Health experts want longer lockdown in Metro Manila, 4 adjacent provinces
MANILA, Philippines — Health experts have recommended an extension of the one week hard lockdown in Metro Manila and four nearby provinces to really bring down the number of COVID-19 cases in the country, and Malacañang says the recommendation will be considered along with its implication on the economy and the health of the people.
Metro Manila, Bulacan, Cavite, Laguna and Rizal have been placed on enhanced community quarantine until April 4 in a bid to curb the fast rising number of COVID-19 cases, which the government has attributed to the more transmissible variants of the coronavirus.
At a briefing in the Palace on Monday, Alethea de Guzman, director of the epidemiology bureau of the Department of Health (DOH), presented a graph showing the projection of the number of COVID-19 cases in Metro Manila based on different scenarios.
It showed that a one-week lockdown would not be enough to continuously bring case numbers down.
De Guzman said there would be a slowdown in the increase of cases after one week, but this could rise again after lockdown was lifted.
“Which is why one of the things proposed, one of the things recommended by our experts, is we might need to extend, because with the extension of the [lockdown], we would be able to see the continuous decline in cases,” she said.
De Guzman said she understood the economic implication of extending the lockdown.
“This is not a decision we will make hastily. We will look at the data in the following week to determine if this would really be necessary,” she added.
The graph, which was also presented by presidential spokesperson Harry Roque during his briefing, showed that imposing the hard lockdown until April 4 could bring cases in Metro Manila to 550,000 to 600,000 by the end of the month.
If it is extended to April 18, the number would be lower.
But Roque said the resulting numbers would not be too different should the lockdown end on April 4 and should it be extended.
“This means we would not be able to bring down by much the number of cases even if we extend the [enhanced community quarantine]. Which is why we are balancing it now, we are taking into consideration the total health of our countrymen, the cost-benefit analysis in terms of the additional number of Filipinos who would go hungry and die from reasons other than COVID-19,” he said.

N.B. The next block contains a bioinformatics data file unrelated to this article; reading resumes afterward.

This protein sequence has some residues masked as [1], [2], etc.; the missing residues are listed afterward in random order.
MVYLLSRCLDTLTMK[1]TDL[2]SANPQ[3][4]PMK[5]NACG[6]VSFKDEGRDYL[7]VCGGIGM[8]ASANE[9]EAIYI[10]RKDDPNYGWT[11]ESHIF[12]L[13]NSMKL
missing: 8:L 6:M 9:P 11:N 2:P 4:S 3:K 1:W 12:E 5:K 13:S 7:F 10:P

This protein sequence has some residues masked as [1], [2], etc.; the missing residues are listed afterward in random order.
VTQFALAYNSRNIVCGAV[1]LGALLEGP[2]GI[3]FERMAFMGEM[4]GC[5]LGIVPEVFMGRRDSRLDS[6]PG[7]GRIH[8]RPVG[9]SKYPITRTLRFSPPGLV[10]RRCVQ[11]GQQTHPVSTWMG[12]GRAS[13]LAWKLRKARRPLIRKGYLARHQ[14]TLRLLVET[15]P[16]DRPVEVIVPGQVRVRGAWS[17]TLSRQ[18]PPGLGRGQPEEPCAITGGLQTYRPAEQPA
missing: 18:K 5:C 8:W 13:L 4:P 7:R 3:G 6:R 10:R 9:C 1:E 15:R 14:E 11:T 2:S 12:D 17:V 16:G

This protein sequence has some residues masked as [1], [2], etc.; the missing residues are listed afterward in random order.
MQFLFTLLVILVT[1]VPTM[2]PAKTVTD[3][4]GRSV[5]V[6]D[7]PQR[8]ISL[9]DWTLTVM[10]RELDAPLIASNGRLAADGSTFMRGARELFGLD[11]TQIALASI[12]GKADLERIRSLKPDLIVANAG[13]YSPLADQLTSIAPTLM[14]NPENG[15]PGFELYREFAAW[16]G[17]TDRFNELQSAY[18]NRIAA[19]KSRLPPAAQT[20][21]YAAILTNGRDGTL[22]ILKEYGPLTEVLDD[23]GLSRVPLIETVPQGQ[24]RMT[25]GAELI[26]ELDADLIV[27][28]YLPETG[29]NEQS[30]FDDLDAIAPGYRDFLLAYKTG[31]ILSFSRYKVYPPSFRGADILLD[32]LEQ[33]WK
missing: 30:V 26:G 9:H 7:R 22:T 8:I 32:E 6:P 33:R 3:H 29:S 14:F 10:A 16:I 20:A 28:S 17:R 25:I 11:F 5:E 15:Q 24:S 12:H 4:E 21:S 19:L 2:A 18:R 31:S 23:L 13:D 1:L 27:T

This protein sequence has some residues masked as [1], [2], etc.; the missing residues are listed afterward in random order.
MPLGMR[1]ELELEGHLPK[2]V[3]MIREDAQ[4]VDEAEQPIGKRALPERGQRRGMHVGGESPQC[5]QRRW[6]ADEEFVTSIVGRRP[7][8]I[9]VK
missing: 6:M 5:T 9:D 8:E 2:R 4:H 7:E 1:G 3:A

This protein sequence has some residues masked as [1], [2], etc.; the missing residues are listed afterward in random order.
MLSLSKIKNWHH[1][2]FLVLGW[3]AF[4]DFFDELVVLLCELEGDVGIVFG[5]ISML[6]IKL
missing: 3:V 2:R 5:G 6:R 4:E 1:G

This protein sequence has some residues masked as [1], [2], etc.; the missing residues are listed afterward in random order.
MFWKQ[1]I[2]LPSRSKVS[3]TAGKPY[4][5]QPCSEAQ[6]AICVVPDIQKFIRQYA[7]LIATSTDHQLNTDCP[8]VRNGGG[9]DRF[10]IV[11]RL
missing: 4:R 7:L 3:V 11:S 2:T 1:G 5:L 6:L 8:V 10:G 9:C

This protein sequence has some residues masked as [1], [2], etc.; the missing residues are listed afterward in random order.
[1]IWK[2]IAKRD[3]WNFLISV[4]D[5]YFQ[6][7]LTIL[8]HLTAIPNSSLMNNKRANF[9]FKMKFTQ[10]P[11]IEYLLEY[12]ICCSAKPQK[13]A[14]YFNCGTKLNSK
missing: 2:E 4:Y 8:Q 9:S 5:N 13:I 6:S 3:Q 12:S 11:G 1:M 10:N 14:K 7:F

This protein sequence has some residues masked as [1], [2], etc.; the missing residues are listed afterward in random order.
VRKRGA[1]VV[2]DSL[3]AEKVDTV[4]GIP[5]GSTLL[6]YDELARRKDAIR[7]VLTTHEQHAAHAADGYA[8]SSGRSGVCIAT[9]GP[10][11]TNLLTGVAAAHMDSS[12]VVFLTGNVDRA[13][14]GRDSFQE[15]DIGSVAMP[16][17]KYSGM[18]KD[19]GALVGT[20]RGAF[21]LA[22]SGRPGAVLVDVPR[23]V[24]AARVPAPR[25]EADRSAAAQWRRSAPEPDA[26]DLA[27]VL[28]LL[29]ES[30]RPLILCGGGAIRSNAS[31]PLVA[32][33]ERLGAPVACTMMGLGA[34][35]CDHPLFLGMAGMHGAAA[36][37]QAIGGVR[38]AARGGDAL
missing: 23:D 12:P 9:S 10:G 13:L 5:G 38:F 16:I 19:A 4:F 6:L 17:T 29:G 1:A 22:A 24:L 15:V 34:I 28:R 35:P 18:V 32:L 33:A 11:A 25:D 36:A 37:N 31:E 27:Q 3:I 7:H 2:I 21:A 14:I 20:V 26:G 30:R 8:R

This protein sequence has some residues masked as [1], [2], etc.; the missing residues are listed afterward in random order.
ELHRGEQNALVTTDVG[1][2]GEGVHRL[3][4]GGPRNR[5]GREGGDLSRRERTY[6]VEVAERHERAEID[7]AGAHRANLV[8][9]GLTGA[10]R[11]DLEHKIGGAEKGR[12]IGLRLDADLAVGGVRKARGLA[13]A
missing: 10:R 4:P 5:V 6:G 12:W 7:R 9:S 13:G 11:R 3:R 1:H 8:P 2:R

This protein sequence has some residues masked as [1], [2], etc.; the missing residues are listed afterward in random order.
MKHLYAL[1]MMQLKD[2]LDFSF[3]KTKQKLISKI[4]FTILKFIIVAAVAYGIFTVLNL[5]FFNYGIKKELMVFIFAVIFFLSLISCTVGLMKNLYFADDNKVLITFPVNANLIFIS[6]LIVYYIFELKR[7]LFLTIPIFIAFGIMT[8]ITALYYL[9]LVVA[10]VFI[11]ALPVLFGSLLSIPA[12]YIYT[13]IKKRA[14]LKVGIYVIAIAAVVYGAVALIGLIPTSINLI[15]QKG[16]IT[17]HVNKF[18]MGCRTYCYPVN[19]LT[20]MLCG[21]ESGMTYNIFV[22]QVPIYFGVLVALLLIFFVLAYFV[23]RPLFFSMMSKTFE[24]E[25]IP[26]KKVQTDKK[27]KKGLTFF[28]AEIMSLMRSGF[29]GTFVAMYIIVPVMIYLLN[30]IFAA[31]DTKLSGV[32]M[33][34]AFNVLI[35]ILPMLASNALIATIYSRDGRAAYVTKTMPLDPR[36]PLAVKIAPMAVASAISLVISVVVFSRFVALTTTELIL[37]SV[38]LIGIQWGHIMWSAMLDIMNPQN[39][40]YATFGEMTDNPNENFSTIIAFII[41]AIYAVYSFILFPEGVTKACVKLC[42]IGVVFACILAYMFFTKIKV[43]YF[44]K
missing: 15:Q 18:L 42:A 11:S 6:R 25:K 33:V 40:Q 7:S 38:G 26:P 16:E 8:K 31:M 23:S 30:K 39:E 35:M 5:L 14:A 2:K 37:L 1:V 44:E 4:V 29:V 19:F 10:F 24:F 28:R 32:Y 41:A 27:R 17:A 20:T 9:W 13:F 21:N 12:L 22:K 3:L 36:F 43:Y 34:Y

Death from hunger
He said this was a sensitive decision-making process, because if the government would be guided only by the need to bring down the number of coronavirus infectious, more people might die from hunger.
The government will also take into account its ability to provide assistance on a significant scale, because many will need help for each week that lockdown is imposed, he added.
Sergio Ortiz-Luis Jr., president of the Philippine Exporters Confederation, said lockdown was not the solution.
“It has been shown that after we had the longest lockdown in the world, our situation has not improved,” he said. “The solution there is to try what the government has not tried before,” he added, suggesting that the private sector be allowed to import COVID-19 vaccines.
Ebb Hinchliffe, executive director of the American Chamber of Commerce of the Philippines, said the logic behind the lockdown was understandable, but “if extended very long, it will definitely be the end for some [small businesses].”
The Philippine Chamber of Commerce and Industry did not immediately respond to a request for comment, but recently it urged the government to allow the private sector to import COVID-19 vaccines without any conditions.
The DOH said the government would assess at the end of the week whether the hard lockdown had eased hospital congestion then decide whether to extend the restriction.
“Our major objective for a stricter community quarantine is to have our health care capacity be manageable enough . . . We are choking, we are having full capacity in [emergency rooms] and [intensive care units],” Health Undersecretary Maria Rosario Vergeire said on Monday.
“We will do an assessment after a week and try to see if we can manage, then we will decide,” she said.
14 days to 1 month
Dr. Jonas del Rosario, speaking for Philippine General Hospital, recommends the extension of the lockdown to 14 days to one month to really contain the spread of the coronavirus.
“I’m hoping that is enough, but realistically if you look at the numbers, I don’t think [one week is] enough. . . We cannot move forward if we don’t have good control of this [coronavirus] transmission,” Del Rosario said in a television interview on Monday.
As the hard lockdown took effect on Monday, new COVID-19 cases hit 10,016, pushing the number of confirmed coronavirus infections in the country to 731,894 overall.
The DOH reported 16 more deaths, raising the death toll to 13,186. It said 78 more patients had recovered, bringing total recoveries to 603,213.
That left the country with 115,495 active cases, of which 95.9 percent were mild, 2.4 percent asymptomatic, 0.41 percent moderate, 0.7 percent severe, and 0.7 percent critical.
De Guzman also said the country could avoid a situation where it would have to keep on reverting to lockdown if people would strictly adhere to minimum public health standards—wearing masks and face shields, observing physical distancing, and frequent hand-sanitizing.
This means people should always observe these standards whether at work, on public transportation, or at home, and they should avoid nonessential travel and congregating outside their homes, she said.
They should also cooperate with contact tracing and isolation efforts.
Those who are symptomatic or are close contacts of COVID-19 patients should have themselves tested and isolated, she added.
—WITH REPORTS FROM DONA Z. PAZZIBUGAN, JODEE A. AGONCILLO AND ROY STEPHEN C. CANIVEL INQ
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